by John Frawley
, ISBN 10: 0953977420 , 224 pages; 2007. £20 + P&P.
Reviewed by Siobhaugn Buckley
Sports Astrology is a textbook that guides the reader through the interpretation of over 60 horary charts using a variety of different sports; soccer, cricket, horse racing. The book is a narrative with two main characters; the author who is the Master Astrologer and who takes the 'gaudily clad' young student on a journey of astrological lessons. The setting for this astrological journey is in front of the Master Astrologer's cave, sitting on stones while using the flank of Britney, the bad tempered Yak, as a writing board. There is also the Master Astrologer's pet Raven, Sedna, whose key role is in supporting the light hearted derision of the student and fetching sticks for the Master Astrologer to give his student a whack at, it seems, every opportunity, so as to maintain his attention.
The book is humorous and light hearted in its approach yet it also fulfils its main aim which is to teach techniques in predicting the results of sports through the use of astrology. The author uses over 60 genuine charts to describe the techniques used for the different permutations depending on the type of sport i.e. one on one, team based or a champ fighting to maintain his status. In his instruction the author is direct and to the point, he leaves no ambiguity in the rules to be applied giving the reader clear checklists to follow and therefore providing easy reference for later use.
The dialogue between the Master Astrologer and the student is very effective in allowing the reader to witness the student's thought process and so having an insight into his journey in understanding the techniques. The dialogue enables the author to show the logical questions and assumptions a student of astrology may have, and the necessity of such questions in attaining the ultimate understanding of the astrological techniques being explained.
The author's enthusiasm for sport shines through which is shown through the sports horary examples he gives, his understanding and explanation of the differing types of games (one-to-one; team based) and how you would judge based on the change in focus was very helpful in understanding how one would pose a horary question. These were good examples of how the Asc/Des axis is used in horary and how, due to changes in the focus of the question and the nature of the game, the relevance of this axis changes.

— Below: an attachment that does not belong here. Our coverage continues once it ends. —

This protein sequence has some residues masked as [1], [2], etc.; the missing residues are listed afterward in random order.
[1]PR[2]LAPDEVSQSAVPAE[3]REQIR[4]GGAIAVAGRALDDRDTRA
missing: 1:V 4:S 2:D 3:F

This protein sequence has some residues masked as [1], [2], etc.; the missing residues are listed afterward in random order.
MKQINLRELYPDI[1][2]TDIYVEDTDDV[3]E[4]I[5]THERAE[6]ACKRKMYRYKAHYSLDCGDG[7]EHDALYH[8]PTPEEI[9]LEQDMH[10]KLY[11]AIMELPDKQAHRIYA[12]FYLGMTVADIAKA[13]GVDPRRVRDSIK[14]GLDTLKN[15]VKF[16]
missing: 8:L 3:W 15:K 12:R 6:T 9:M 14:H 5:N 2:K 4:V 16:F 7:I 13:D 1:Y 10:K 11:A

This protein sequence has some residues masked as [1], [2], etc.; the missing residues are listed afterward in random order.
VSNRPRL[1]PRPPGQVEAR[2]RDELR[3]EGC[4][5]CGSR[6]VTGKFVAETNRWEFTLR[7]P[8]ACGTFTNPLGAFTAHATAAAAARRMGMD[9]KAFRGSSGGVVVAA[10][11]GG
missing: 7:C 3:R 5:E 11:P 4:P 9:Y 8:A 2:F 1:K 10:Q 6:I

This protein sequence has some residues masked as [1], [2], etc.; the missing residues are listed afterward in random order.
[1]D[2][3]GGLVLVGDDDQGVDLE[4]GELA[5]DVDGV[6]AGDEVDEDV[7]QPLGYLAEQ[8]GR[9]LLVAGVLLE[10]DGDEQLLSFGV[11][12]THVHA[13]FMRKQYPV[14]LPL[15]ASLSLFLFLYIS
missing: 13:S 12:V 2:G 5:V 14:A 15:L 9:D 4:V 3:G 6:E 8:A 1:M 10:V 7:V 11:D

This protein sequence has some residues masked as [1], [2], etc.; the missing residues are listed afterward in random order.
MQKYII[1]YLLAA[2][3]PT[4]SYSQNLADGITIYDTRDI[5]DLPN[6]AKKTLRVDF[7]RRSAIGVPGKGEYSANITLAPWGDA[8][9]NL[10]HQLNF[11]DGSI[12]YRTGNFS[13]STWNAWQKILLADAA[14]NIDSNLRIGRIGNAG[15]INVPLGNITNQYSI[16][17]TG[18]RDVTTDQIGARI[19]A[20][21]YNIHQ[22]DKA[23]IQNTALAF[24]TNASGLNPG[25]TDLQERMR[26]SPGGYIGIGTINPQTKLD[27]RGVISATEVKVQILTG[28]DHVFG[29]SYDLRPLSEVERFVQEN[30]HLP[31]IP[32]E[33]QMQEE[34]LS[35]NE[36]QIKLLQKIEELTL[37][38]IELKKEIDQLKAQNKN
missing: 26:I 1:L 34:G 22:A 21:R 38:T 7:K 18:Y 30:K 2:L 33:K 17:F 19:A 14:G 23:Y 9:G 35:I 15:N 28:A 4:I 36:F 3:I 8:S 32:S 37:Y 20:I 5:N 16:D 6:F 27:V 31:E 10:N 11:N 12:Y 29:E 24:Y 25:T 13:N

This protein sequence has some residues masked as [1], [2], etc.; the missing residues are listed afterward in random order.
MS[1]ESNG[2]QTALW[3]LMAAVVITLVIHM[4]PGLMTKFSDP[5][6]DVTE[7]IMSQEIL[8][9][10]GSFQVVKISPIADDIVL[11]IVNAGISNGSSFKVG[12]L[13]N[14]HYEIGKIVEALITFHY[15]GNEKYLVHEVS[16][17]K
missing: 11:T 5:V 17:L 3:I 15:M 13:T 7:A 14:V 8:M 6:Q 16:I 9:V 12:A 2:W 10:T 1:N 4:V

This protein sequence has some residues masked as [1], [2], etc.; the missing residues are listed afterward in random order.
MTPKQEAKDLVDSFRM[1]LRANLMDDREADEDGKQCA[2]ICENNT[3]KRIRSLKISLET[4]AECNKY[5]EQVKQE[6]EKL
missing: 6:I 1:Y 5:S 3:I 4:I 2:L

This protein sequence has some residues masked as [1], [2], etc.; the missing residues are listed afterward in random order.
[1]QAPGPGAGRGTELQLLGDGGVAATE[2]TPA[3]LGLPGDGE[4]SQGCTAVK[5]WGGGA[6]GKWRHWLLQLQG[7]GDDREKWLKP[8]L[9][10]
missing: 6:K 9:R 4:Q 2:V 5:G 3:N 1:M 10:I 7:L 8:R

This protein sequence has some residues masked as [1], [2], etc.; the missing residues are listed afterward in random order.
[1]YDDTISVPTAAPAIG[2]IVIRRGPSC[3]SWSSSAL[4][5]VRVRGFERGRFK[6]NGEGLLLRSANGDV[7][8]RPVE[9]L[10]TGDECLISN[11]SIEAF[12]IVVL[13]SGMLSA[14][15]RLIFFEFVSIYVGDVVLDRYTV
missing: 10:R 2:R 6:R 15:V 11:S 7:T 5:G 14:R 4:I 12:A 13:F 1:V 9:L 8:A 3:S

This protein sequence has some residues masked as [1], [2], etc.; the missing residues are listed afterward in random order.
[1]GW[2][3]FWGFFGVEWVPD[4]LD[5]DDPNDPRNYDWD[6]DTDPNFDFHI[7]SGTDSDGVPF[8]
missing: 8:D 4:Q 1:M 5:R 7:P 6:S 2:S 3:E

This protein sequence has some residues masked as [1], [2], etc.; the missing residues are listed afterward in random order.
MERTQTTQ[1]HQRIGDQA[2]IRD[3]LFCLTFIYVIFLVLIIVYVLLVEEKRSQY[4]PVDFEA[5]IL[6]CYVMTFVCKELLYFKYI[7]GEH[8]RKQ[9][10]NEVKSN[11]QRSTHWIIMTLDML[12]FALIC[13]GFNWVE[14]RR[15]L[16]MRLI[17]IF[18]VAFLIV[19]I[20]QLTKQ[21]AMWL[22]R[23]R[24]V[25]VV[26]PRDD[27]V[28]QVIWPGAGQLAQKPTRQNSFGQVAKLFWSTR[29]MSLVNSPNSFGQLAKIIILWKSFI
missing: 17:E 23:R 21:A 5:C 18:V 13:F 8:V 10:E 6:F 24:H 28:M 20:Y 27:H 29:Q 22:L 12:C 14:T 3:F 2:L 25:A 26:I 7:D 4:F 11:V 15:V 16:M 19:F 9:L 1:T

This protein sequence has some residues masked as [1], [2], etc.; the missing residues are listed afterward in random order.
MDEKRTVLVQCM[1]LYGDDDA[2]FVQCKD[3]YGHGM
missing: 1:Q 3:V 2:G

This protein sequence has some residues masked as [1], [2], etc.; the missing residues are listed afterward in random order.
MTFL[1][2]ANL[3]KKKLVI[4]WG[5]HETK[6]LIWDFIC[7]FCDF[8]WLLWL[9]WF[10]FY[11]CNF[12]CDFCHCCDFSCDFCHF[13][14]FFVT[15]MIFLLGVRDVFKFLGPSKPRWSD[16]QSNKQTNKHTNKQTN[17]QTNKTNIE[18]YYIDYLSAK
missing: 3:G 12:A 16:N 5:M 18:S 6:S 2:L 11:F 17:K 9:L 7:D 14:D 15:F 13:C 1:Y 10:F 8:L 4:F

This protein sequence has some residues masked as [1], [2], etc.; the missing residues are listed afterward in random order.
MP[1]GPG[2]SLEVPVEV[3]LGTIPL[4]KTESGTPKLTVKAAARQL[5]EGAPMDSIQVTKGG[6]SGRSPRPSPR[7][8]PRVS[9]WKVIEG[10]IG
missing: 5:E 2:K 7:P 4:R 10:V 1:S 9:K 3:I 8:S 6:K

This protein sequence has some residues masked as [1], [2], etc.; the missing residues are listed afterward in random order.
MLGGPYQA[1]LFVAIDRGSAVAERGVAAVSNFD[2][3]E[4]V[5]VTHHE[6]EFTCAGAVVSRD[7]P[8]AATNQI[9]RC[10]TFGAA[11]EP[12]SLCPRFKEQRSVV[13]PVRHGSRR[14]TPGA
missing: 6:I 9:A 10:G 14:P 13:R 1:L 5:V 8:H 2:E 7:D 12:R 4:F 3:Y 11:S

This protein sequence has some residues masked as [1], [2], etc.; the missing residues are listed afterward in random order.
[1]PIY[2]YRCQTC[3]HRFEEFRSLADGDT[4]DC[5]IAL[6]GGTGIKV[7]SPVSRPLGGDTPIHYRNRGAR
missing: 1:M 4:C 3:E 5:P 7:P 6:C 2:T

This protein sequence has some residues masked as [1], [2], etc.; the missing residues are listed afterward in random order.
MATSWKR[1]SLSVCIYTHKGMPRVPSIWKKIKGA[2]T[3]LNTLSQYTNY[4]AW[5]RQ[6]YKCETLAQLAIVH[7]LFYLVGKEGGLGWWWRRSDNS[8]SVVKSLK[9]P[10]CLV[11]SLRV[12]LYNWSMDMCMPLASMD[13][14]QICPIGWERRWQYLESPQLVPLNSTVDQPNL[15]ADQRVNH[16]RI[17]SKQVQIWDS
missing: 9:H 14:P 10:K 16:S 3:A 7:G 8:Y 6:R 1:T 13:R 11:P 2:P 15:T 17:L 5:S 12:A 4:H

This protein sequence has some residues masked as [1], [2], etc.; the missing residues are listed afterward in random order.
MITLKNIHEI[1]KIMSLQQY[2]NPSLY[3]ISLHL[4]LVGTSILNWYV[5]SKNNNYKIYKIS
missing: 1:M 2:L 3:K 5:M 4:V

Sports Astrology could be a good introductory book for someone with a penchant for sports and gambling and who was interested in finding out about what horary can do as the techniques are portrayed simply and the book is easy to read. However, the rules and techniques applied in Sports Astrology should be applied exclusively to sports as there are so many traditional rules that have been adapted or omitted for the sole purpose of the book's subject matter that any student would become more confused than not having read the book as a basis to their learning.
Sports Astrology is an enjoyable read, unlike the average astrology text book this book is a narrative and is funny. The master/student relationship between the author and reader is both descriptive and helpful as it enables the author to describe the thought processes of a student throughout the interpretations. The author states that his aim in Sports Astrology is to "answer all the puzzling questions that arise during chart judgement - the questions that can be asked of a teacher, but cannot, until now, be asked of a book" (www.johnfrawley.com/RA.html) and this I feel he does well.
As for the Raven and Yak? They are a nice interlude taking you away from the saturnian mindset of serious 'study', so the whole feel of the book is light-hearted while also being an educational source.
Siobhaugn Buckley: June, 2009.